Tag Archives: Sir Arthur Conan Doyle

The Secret History of Sherlock Holmes

18 Oct

While Arthur Conan Doyle’s fictional master detective, Sherlock Holmes, is known for his astute logical reasoning, his ability to adopt almost any disguise and his use of forensic science to solve difficult cases, rather less is known about his early life and family. This is in part due to the nature of Doyle’s stories, which purposely focus on the investigation rather than the detective and eschew details about Holmes himself, often using the framing device of his colleague Doctor Watson’s narration. Although this is highly effective as a narrative device, it raises as many questions as it answers when it comes to Sherlock the man, as opposed to Holmes the master investigator. Where was he born and educated, did he have any family apart from his brother Mycroft, what happened to him after he finally retired from detective work? etc. Whilst Doyle’s stories allude only distantly to these issues, the many fans of Sherlock Holmes have, somewhat appropriately, through careful detective work of their own, managed to come up with a number of theories, explanations and answers in what is usually described as ‘The Great Game’: a concerted attempt to resolve anomalies and clarify details about Holmes and Watson from the Conan Doyle canon. You may be surprised to hear that, as a result of this exercise, evidence has been found in Doyle’s own work that, among other things, Holmes and Mycroft have another elder brother and even a younger sister!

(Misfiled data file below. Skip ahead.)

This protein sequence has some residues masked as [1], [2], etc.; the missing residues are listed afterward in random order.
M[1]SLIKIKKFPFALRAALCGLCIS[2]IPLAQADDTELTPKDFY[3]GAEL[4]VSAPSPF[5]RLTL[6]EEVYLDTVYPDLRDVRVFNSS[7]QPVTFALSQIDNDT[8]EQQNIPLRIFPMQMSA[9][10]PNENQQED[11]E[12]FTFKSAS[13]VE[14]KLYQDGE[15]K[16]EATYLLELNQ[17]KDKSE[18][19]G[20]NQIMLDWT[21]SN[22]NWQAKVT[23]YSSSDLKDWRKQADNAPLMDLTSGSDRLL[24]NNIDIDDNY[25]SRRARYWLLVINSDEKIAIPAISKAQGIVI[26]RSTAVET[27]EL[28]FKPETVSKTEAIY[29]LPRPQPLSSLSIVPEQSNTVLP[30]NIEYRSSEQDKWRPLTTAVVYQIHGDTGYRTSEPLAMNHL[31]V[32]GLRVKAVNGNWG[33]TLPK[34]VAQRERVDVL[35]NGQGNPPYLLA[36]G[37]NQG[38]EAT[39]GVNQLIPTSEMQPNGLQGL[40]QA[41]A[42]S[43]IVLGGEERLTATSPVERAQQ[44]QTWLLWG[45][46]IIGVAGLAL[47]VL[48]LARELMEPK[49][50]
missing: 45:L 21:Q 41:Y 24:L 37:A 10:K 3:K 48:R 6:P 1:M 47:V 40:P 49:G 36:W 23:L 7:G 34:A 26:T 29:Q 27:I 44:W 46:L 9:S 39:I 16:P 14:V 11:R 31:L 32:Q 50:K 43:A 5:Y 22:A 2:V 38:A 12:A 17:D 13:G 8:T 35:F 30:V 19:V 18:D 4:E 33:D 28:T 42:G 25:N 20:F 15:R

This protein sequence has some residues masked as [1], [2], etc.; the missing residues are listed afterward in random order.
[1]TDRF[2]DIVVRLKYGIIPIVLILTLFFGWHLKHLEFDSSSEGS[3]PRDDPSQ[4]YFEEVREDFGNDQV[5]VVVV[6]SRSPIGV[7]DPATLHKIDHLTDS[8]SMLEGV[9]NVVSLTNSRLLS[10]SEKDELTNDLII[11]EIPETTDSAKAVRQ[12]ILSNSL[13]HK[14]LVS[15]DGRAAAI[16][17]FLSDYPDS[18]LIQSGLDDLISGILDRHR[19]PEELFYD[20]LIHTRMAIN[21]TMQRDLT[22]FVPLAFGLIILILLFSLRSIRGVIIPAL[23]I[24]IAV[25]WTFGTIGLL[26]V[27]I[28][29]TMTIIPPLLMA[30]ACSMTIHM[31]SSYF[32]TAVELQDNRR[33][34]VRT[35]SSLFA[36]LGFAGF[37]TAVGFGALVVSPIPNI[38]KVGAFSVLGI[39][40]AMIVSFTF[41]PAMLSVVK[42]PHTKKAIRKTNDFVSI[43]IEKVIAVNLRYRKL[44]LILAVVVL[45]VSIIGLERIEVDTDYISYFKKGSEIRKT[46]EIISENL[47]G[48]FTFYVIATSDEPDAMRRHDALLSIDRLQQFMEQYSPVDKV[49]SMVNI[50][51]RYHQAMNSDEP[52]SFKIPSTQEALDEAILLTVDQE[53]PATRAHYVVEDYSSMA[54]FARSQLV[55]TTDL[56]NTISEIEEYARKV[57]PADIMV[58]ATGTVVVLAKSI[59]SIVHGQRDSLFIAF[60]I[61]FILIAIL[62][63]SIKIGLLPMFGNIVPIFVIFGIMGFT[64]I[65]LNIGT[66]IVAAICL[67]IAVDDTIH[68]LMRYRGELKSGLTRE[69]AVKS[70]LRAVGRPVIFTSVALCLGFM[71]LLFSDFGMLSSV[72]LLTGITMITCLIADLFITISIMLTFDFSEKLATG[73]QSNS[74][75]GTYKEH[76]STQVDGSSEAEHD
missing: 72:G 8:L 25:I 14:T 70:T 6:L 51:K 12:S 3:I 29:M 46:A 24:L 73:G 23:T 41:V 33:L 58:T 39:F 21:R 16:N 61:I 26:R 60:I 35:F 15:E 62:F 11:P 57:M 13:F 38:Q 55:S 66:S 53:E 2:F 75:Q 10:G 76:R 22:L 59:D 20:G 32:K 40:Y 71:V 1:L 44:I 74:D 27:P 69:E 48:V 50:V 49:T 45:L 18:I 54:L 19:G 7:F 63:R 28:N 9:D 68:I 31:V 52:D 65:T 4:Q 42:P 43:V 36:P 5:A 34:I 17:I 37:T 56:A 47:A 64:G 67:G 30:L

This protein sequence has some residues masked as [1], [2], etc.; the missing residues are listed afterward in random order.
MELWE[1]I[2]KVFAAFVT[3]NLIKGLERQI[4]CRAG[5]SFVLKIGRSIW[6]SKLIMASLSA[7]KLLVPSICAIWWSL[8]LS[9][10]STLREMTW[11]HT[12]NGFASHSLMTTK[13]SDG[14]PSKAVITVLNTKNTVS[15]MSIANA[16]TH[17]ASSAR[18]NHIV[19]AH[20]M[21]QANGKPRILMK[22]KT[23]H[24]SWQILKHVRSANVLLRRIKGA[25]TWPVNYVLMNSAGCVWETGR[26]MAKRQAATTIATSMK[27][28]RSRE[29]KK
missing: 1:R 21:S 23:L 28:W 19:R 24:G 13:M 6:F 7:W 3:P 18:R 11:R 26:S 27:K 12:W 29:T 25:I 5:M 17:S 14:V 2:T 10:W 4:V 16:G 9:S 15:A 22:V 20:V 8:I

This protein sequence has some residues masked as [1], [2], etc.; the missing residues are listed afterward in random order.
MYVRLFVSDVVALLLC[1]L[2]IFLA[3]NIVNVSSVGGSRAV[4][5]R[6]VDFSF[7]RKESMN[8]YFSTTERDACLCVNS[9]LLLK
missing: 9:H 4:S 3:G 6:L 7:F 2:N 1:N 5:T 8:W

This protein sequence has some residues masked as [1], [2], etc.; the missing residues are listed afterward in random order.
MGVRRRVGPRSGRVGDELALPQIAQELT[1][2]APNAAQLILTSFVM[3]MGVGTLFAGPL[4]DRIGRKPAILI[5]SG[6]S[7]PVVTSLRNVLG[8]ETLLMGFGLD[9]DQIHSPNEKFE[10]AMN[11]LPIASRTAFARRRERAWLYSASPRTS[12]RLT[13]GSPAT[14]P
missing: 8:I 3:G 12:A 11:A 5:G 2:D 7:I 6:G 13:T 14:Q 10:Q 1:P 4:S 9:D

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The Hunt for the Hound

21 Feb

With its atmospheric setting on the ancient, wild moorland and its eponymous savage apparition, The Hound of the Baskervilles is one of the greatest crime novels ever written. Rationalism is pitted against the supernatural, good against evil, as the great detective Sherlock Holmes seeks to defeat a foe almost his equal. The hound of the title is a symbol of the mystery that unleashes the plot, the dark secrets of the moor, and of the ancestral curse that must be explained away. But what is the origin of the hound? Sir Arthur Conan Doyle’s friend, the crime writer Max Pemberton, reckoned that the inspiration for the hound came from the Black Shuck of East Anglian lore, while one editor of the Strand magazine likened the creature to the phantom boar-hound of Hergest Ridge on the Welsh Borders. Others have opted for a whole pack of spectral hounds – the wisht hounds that hunted the evil 17th century squire Richard Cabell to his doom at Buckfastleigh on the edge of Dartmoor each Midsummer ‘s Eve. Certainly there is no shortage of tales of ghostly black dogs and demonic hounds in the folklore, myths and legends of the British Isles that might have led Doyle to write this novel.

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Dead Man’s Land

25 Nov